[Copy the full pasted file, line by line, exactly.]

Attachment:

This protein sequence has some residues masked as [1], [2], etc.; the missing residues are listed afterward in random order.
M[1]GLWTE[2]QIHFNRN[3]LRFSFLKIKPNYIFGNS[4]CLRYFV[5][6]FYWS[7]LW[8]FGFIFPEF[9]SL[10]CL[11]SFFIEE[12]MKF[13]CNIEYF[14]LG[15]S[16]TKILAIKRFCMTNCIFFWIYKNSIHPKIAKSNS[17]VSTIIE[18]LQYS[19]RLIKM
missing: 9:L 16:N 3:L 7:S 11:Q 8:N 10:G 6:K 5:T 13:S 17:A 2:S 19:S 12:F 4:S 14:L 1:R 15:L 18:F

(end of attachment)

This protein sequence has some residues masked as [1], [2], etc.; the missing residues are listed afterward in random order.
M[1]GLWTE[2]QIHFNRN[3]LRFSFLKIKPNYIFGNS[4]CLRYFV[5][6]FYWS[7]LW[8]FGFIFPEF[9]SL[10]CL[11]SFFIEE[12]MKF[13]CNIEYF[14]LG[15]S[16]TKILAIKRFCMTNCIFFWIYKNSIHPKIAKSNS[17]VSTIIE[18]LQYS[19]RLIKM
missing: 9:L 16:N 3:L 7:S 11:Q 8:N 10:G 6:K 5:T 13:S 17:A 2:S 19:S 12:F 4:S 14:L 1:R 15:L 18:F